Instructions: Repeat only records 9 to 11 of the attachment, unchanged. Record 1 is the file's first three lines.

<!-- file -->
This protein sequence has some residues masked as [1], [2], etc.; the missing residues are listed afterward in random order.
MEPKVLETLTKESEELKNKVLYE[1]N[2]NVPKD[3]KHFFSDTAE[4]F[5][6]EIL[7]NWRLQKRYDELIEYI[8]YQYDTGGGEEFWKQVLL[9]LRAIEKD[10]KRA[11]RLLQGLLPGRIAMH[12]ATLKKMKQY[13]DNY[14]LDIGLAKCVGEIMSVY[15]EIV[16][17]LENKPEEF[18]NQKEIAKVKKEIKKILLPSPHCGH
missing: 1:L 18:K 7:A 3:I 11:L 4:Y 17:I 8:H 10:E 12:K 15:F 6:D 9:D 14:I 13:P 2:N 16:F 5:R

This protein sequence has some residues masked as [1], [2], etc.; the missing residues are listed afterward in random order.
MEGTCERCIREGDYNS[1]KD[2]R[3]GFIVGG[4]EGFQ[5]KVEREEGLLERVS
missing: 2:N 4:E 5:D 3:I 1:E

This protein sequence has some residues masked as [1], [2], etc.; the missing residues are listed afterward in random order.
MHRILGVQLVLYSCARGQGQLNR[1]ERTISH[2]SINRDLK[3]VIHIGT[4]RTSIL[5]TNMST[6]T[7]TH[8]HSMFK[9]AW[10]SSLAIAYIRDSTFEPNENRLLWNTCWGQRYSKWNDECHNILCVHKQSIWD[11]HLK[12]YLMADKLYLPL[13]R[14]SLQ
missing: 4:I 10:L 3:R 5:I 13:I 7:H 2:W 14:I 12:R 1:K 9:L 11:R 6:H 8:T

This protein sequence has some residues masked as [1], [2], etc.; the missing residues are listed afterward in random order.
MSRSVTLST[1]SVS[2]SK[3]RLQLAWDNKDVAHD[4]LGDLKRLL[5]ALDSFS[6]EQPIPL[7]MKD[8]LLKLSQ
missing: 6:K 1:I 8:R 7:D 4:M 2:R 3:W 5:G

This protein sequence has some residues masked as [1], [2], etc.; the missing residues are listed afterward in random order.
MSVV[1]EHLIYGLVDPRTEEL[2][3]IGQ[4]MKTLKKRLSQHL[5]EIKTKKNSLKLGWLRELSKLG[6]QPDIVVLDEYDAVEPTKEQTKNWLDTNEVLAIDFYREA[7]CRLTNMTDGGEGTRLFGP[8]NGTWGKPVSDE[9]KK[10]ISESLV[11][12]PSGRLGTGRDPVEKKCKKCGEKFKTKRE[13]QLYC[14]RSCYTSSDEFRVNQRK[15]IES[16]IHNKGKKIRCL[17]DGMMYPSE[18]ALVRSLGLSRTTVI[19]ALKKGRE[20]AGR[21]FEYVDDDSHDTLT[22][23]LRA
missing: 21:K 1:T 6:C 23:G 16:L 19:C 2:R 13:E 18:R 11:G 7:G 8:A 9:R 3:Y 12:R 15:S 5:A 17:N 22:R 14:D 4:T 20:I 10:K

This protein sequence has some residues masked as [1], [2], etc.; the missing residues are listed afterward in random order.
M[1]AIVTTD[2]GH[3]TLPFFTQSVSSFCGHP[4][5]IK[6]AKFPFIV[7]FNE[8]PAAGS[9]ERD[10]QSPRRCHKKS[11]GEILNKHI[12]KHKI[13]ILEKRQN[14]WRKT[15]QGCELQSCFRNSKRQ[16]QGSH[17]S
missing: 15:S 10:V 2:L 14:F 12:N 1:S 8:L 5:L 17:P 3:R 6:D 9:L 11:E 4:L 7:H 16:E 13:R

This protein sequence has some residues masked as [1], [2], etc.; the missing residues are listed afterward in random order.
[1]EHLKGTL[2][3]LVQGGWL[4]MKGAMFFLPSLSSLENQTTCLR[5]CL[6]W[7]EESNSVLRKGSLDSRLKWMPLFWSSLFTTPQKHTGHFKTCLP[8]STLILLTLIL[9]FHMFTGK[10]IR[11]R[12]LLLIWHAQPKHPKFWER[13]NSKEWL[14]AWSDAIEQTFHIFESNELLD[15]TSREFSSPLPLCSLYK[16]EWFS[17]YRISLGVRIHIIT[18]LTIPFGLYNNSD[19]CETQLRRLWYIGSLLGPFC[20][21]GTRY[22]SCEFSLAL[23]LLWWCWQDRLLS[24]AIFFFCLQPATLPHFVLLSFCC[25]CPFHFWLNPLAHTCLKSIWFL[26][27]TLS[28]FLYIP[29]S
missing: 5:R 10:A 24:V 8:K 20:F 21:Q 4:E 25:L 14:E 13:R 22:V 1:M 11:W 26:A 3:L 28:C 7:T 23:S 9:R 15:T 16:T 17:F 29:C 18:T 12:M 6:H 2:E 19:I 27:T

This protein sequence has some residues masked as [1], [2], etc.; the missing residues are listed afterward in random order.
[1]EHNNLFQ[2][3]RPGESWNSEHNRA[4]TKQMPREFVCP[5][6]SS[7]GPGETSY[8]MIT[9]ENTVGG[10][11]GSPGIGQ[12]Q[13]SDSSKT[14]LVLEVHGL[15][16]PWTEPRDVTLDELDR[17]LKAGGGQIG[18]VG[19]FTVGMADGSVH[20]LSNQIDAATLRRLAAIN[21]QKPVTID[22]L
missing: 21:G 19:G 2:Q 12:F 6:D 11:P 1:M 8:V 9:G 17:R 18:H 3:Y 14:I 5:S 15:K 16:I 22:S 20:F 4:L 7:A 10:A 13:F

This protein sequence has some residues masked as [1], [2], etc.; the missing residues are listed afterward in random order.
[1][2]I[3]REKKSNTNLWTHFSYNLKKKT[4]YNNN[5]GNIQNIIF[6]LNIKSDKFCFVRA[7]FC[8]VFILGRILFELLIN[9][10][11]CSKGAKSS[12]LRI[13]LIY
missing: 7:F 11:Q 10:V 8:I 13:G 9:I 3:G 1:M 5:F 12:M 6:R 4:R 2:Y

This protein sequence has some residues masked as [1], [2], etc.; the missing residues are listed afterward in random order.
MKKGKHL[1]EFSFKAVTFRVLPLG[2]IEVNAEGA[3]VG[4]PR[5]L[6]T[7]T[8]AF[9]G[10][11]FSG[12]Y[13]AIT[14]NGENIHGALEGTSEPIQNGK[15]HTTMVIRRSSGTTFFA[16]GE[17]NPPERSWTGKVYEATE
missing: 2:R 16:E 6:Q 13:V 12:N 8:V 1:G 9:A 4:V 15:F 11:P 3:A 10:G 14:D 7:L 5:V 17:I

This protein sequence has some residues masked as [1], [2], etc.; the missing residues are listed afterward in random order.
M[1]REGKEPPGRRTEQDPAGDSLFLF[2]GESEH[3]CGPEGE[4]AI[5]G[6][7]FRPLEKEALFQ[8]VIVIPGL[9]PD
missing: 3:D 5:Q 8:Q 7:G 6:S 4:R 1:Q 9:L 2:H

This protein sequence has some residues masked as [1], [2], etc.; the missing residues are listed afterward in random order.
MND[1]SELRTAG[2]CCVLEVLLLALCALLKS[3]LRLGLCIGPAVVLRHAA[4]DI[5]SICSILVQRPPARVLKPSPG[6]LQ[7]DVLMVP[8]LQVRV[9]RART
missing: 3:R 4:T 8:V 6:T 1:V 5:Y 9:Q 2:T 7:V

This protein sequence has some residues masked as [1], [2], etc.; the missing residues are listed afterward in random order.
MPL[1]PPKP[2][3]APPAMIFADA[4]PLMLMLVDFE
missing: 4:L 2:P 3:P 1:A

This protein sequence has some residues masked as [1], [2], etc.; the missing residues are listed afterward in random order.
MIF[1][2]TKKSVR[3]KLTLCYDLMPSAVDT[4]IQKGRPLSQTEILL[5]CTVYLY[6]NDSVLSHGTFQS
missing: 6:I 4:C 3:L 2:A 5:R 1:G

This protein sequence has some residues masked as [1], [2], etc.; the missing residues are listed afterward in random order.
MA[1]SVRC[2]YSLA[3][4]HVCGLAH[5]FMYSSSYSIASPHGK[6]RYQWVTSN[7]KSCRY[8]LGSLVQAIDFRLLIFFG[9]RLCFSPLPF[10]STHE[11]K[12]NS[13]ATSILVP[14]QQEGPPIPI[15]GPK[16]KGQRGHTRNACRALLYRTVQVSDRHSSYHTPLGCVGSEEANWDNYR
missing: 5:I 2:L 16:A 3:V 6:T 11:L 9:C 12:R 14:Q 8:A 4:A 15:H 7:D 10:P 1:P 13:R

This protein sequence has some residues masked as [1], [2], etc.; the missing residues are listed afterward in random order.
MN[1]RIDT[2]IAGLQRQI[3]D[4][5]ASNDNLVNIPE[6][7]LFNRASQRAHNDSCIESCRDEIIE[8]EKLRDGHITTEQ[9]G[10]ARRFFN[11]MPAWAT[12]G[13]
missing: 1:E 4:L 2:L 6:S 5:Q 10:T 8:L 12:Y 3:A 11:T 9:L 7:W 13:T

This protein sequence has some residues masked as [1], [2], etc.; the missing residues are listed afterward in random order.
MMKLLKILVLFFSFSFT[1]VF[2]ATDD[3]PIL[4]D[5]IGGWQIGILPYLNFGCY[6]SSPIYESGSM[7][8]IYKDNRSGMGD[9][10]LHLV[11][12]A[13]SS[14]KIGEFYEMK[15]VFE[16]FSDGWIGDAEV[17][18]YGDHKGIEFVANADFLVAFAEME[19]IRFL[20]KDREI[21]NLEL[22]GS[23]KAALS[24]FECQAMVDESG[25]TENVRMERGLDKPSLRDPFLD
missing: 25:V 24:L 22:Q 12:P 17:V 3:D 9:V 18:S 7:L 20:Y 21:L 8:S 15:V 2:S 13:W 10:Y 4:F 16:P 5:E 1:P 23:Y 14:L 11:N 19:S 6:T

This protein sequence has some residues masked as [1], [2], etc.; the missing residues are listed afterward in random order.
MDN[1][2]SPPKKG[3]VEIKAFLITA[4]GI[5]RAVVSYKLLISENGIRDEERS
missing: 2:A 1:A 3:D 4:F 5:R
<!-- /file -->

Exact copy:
This protein sequence has some residues masked as [1], [2], etc.; the missing residues are listed afterward in random order.
[1][2]I[3]REKKSNTNLWTHFSYNLKKKT[4]YNNN[5]GNIQNIIF[6]LNIKSDKFCFVRA[7]FC[8]VFILGRILFELLIN[9][10][11]CSKGAKSS[12]LRI[13]LIY
missing: 7:F 11:Q 10:V 8:I 13:G 9:I 3:G 1:M 5:F 12:M 6:R 4:R 2:Y

This protein sequence has some residues masked as [1], [2], etc.; the missing residues are listed afterward in random order.
MKKGKHL[1]EFSFKAVTFRVLPLG[2]IEVNAEGA[3]VG[4]PR[5]L[6]T[7]T[8]AF[9]G[10][11]FSG[12]Y[13]AIT[14]NGENIHGALEGTSEPIQNGK[15]HTTMVIRRSSGTTFFA[16]GE[17]NPPERSWTGKVYEATE
missing: 2:R 16:E 6:Q 13:V 12:N 8:V 1:G 9:A 4:V 15:F 11:P 3:A 10:G 14:D 7:L 5:V 17:I

This protein sequence has some residues masked as [1], [2], etc.; the missing residues are listed afterward in random order.
M[1]REGKEPPGRRTEQDPAGDSLFLF[2]GESEH[3]CGPEGE[4]AI[5]G[6][7]FRPLEKEALFQ[8]VIVIPGL[9]PD
missing: 3:D 5:Q 8:Q 7:G 6:S 4:R 1:Q 9:L 2:H